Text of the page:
What are Children Worth?

Posted on: Friday 02 July 2010 6:02am

Marketing to children in the digital age: the ethical boundaries around online marketing to kids.

Moderator:

Jesse Cleverly, Creative Director, Connective Media

Speakers

Miles Bullough, Head of Broadcast, Aardman Animation

Michael Carrington, Chief Content Officer, EMEA, Turner Broadcasting

Ian Douthwaite, MD, Dubit

Jacqueline Harding, Director, Tomorrow’s Child and parentchannel.tv

Rae Burdon, Consultant -formerly the Advertising Association

The panel discussed the pitfalls and opportunities of online marketing and the ethical guidelines for producers. Asked to describe the likely landscape of online marketing in 5 years time, Michael Carrington of Turner Broadcasting said he thinks we are already there. He reckons marketing was and continues to be storytelling. Children have all the devices and we need to there with our products.

The future is an on-demand world. Miles Bullough of Aardman Animation said his company’s strategy is about seeking out brand extensions in all possible ways; live-events, books, toys, shows etc

Media adviser Ian Douthwaite of Dubit Limited believes marketing has become part of a producer’s job and it is no longer the broadcasters who do the marketing. Social networks market a product and drive traffic. In the US, it is common to prove how popular a product is through social networks. Douthwaite said the instant messenger networks are likely to become vital in targeting young people in future. Ideally, you create passageways between different virtual worlds. And it will be a key responsibility of those in marketing to clearly draw the line between selling content and real content.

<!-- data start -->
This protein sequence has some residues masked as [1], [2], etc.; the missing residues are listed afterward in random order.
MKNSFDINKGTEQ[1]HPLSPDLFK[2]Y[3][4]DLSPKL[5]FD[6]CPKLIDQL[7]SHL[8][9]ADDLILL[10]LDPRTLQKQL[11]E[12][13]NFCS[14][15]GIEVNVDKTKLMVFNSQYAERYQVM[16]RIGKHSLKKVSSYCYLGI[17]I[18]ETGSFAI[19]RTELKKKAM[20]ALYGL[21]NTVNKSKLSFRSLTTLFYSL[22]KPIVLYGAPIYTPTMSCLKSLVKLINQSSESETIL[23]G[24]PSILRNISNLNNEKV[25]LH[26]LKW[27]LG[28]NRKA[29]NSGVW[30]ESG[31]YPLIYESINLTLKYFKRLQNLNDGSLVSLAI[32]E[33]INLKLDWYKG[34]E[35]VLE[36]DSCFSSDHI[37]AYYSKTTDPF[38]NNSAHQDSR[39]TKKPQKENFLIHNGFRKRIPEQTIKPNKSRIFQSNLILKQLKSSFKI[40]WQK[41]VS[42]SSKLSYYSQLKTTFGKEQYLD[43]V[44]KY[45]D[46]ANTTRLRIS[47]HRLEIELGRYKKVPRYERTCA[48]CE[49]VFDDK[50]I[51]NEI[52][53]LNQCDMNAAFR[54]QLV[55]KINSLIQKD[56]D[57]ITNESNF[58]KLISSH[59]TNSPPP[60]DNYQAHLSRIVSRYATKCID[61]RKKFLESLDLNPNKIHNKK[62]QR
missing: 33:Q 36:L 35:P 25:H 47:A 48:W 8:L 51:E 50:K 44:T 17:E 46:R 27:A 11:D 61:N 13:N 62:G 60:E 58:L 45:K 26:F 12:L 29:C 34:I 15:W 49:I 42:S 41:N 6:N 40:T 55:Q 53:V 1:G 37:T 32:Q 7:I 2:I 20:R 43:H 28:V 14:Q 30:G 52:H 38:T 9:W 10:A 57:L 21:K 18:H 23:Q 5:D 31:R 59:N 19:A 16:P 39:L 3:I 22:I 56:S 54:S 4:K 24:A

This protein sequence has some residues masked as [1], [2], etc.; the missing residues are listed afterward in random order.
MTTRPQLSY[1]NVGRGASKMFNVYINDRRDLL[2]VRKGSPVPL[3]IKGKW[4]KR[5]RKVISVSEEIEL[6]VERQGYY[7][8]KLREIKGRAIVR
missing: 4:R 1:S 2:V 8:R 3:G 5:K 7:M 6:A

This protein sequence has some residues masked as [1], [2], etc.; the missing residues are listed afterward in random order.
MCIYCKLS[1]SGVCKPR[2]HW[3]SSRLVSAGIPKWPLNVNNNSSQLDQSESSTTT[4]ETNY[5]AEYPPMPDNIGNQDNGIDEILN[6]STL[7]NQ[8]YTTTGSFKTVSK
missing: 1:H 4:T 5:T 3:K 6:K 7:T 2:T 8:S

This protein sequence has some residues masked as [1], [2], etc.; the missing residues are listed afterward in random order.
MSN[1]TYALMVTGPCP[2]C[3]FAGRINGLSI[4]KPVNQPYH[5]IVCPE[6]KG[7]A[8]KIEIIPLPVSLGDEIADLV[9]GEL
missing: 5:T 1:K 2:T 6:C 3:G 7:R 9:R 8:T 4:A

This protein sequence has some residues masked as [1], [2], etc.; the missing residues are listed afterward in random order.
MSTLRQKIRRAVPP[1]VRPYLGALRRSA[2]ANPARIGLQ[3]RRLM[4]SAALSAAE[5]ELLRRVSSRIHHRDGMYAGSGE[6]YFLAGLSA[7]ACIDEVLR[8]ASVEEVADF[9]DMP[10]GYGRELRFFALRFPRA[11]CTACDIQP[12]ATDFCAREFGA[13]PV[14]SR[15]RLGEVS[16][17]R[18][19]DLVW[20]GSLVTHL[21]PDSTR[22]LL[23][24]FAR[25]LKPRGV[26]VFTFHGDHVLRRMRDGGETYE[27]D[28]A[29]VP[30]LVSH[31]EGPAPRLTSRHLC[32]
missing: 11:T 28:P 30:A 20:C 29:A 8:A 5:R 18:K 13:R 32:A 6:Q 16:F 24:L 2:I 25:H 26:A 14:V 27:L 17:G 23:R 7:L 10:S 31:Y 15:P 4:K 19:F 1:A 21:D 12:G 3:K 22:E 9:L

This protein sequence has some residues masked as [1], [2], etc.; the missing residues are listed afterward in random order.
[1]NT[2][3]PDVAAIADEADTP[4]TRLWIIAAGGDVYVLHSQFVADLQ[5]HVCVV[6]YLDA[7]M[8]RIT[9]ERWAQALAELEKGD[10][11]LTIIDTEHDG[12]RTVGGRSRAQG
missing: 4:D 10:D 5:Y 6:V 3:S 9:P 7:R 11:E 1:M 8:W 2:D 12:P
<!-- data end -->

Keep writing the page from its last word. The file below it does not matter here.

Is there a need for more regulation of online marketing? Rae Burdon, recently of the Advertising Association, is convinced that much of the online space is already regulated. Regulating television and online is similar, it is not a voluntary system. You can’t mislead or offend. But he observes a gap – the “sensitive territory“ of social networks, where the freedom of editorial and commercial space sometimes collides with consumer rights.

There was general agreement that most companies act responsibly and there is rarely a commercial intent to exploit children. Rae Burdon thinks the problem is most people don’t know what the codes are. He pointed delegates towards a new website that the Advertising Association is preparing right now to promote best practice in ethical issues: CHECK (Children’s Ethical Communicating Kit).

The panel suggested that when the under 12’s go online – it can be tough as they don’t necessarily see where the line is drawn between commercial and content. Jacqueline Harding is optimistic that building media literacy will be a good way to address this.

Although it might be argued that some TV broadcasts can resemble one big advert, as far as Miles Bullough is concerned, it’s still the story that counts. TV revenues don’t always cover the costs of series such as Aardman’s Timmy Time, so there is a need to find other ways to create revenues. But he added, there isn’t an instinct to sell at Aardman, there is an instinct to tell. In Michael Carrington’s view, there is no need for more regulation. His final thought was that we need be very clear what we can and can’t do and we need to know our audience and what they want of us. But we are not in a crisis.

regular 2010 thursday2010